From Teacher to Facilitator

facilitator_groupOne thing that I am continuing to learning about gifted children is sometimes I need to get out of their way and let them use their abilities to solve problems, be creative, and come up with a different vision than most would see.

I am charged with teaching gifted children five small groups of gifted children in a pull out program for one day week. So we spend around 5 straight hours together. I absolutely love it. We do projects that cover various topics and subjects. I usually try to build a theme that lasts for 9-12 weeks. I give them short projects on that topic that last 3-5 weeks, and then we present them, or we do some sort of demonstration.

There is a difference between being a teacher and a facilitator. Here is how I see the difference, and how it can impact your teaching.

A teacher is one who is the controller of all information going forth to the students. They may see themselves as the “sage on the stage.” There is guidelines for how work is done, and all work is done closely the same way for all students. There is nothing wrong if you see yourself this way as long as you are differentiating for your high and low students, and they are growing academically and they are being challenged.

A facilitator is one who presents the information, but allows students to take that information and use to fit their vision of their final product. Instead of lecturing, the art of asking the right pointed questions at the right time is king. (Socrates had something right in way of facilitating learning.) The art of asking questions to draw out assessments as students are doing projects or in the design phase of projects can be tough to learn. You can’t point out obvious flaws, but you have to allow students to find the flaws themselves. You also have to allow students to struggle and fail, but give them time to redeem themselves.

For a long time I was the teacher who controlled the flow of learning in my classroom. I needed a change. When you move to facilitator you give up a lot of control. When you are being a facilitator you are allowing students to take risks, use skills they may need in the real world, and allow them come up with projects that will differ from each other. Your classroom becomes an active environment that can a safe and inviting place where students come to appreciate, and be challenged.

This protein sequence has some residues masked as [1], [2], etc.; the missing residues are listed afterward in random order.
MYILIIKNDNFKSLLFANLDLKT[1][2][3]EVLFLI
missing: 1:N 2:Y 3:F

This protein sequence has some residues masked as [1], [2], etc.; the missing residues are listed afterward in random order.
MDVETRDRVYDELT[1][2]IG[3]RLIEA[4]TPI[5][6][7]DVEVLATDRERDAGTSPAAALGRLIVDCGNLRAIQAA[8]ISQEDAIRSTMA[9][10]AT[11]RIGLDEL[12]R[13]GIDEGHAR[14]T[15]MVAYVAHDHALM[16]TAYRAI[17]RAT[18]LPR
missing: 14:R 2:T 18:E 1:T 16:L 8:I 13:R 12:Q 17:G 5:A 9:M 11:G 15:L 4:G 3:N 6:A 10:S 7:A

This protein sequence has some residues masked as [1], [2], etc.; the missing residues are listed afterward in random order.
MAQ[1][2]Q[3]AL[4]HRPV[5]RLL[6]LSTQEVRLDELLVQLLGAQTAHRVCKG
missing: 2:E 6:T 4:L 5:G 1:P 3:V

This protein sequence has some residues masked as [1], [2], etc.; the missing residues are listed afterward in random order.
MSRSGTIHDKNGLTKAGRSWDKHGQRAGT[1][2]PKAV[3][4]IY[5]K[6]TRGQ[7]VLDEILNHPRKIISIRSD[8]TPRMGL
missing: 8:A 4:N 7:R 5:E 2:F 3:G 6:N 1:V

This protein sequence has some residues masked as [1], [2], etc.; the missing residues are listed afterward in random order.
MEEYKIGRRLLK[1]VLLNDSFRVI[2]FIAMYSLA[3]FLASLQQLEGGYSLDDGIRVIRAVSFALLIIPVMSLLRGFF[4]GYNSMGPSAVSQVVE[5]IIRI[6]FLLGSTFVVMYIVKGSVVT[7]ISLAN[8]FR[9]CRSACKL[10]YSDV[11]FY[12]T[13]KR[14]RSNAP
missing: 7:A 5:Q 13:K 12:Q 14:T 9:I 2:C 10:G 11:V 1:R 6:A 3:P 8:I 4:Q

I know this type of philosophy can work in all classrooms, but I know it does work with gifted children. My students love challenges, and they like when they can have control over how they do their final projects look like. I will tell you I use rubrics as assessment tools. Sometimes students come up with the rubric and other times I make the rubric.

In any regards, sometimes you just have to get out of the way, have some faith in your guidelines and procedures for an open and safe classroom, and allow your students to learn and explore.

How do you see yourself? Teacher or facilitator?


Teaching or Facilitating: That’s the Question

This morning my Assistant Principal come in and observed me as part of the Ohio Teacher Evaluation System (OTES Rubric).  He sat in my room for close to an hour. He saw my teaching style, and what my students were doing. He observed the classroom environment, and how I interact with students.  Some of you are probably familiar with this because many other states are doing something similar in teacher evaluations.